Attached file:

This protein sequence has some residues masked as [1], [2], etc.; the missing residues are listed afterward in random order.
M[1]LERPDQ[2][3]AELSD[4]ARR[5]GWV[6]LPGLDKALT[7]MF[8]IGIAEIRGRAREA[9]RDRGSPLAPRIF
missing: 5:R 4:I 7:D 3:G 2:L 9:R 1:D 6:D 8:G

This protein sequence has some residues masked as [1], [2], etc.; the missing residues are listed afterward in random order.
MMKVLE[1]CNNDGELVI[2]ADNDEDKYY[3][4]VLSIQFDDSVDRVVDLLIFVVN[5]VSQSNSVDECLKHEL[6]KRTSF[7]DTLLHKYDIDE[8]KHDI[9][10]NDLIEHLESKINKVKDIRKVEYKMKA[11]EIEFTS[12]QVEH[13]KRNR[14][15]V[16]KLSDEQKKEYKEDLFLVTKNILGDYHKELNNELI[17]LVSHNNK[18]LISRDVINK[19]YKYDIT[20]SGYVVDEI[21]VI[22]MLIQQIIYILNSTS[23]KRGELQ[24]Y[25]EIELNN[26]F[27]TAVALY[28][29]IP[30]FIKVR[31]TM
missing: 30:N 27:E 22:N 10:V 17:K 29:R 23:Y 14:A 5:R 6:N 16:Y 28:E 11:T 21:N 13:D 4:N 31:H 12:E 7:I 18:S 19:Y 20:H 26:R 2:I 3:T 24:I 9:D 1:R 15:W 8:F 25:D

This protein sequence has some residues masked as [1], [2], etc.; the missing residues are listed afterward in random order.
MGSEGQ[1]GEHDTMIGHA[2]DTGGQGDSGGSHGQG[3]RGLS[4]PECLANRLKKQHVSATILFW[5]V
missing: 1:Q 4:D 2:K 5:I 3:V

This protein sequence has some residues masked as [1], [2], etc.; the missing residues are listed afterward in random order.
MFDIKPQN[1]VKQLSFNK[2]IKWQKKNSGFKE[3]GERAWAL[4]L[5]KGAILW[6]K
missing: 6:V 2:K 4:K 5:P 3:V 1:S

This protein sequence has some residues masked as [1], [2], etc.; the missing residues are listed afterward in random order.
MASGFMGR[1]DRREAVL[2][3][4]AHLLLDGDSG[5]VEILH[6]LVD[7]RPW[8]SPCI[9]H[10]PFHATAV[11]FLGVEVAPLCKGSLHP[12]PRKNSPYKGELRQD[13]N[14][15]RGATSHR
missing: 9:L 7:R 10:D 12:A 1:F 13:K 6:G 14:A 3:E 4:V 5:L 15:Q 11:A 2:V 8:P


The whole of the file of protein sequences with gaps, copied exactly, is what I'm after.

This protein sequence has some residues masked as [1], [2], etc.; the missing residues are listed afterward in random order.
M[1]LERPDQ[2][3]AELSD[4]ARR[5]GWV[6]LPGLDKALT[7]MF[8]IGIAEIRGRAREA[9]RDRGSPLAPRIF
missing: 5:R 4:I 7:D 3:G 2:L 9:R 1:D 6:D 8:G

This protein sequence has some residues masked as [1], [2], etc.; the missing residues are listed afterward in random order.
MMKVLE[1]CNNDGELVI[2]ADNDEDKYY[3][4]VLSIQFDDSVDRVVDLLIFVVN[5]VSQSNSVDECLKHEL[6]KRTSF[7]DTLLHKYDIDE[8]KHDI[9][10]NDLIEHLESKINKVKDIRKVEYKMKA[11]EIEFTS[12]QVEH[13]KRNR[14][15]V[16]KLSDEQKKEYKEDLFLVTKNILGDYHKELNNELI[17]LVSHNNK[18]LISRDVINK[19]YKYDIT[20]SGYVVDEI[21]VI[22]MLIQQIIYILNSTS[23]KRGELQ[24]Y[25]EIELNN[26]F[27]TAVALY[28][29]IP[30]FIKVR[31]TM
missing: 30:N 27:E 22:N 10:V 17:K 29:R 23:Y 14:A 5:R 6:N 16:Y 28:E 11:T 21:N 13:D 4:N 31:H 12:E 7:I 18:S 19:Y 20:H 26:R 2:I 3:T 24:I 9:D 1:R 15:W 8:F 25:D

This protein sequence has some residues masked as [1], [2], etc.; the missing residues are listed afterward in random order.
MGSEGQ[1]GEHDTMIGHA[2]DTGGQGDSGGSHGQG[3]RGLS[4]PECLANRLKKQHVSATILFW[5]V
missing: 1:Q 4:D 2:K 5:I 3:V

This protein sequence has some residues masked as [1], [2], etc.; the missing residues are listed afterward in random order.
MFDIKPQN[1]VKQLSFNK[2]IKWQKKNSGFKE[3]GERAWAL[4]L[5]KGAILW[6]K
missing: 6:V 2:K 4:K 5:P 3:V 1:S

This protein sequence has some residues masked as [1], [2], etc.; the missing residues are listed afterward in random order.
MASGFMGR[1]DRREAVL[2][3][4]AHLLLDGDSG[5]VEILH[6]LVD[7]RPW[8]SPCI[9]H[10]PFHATAV[11]FLGVEVAPLCKGSLHP[12]PRKNSPYKGELRQD[13]N[14][15]RGATSHR
missing: 9:L 7:R 10:D 12:A 1:F 13:K 6:G 14:A 3:E 4:V 5:L 15:Q 11:A 2:V 8:P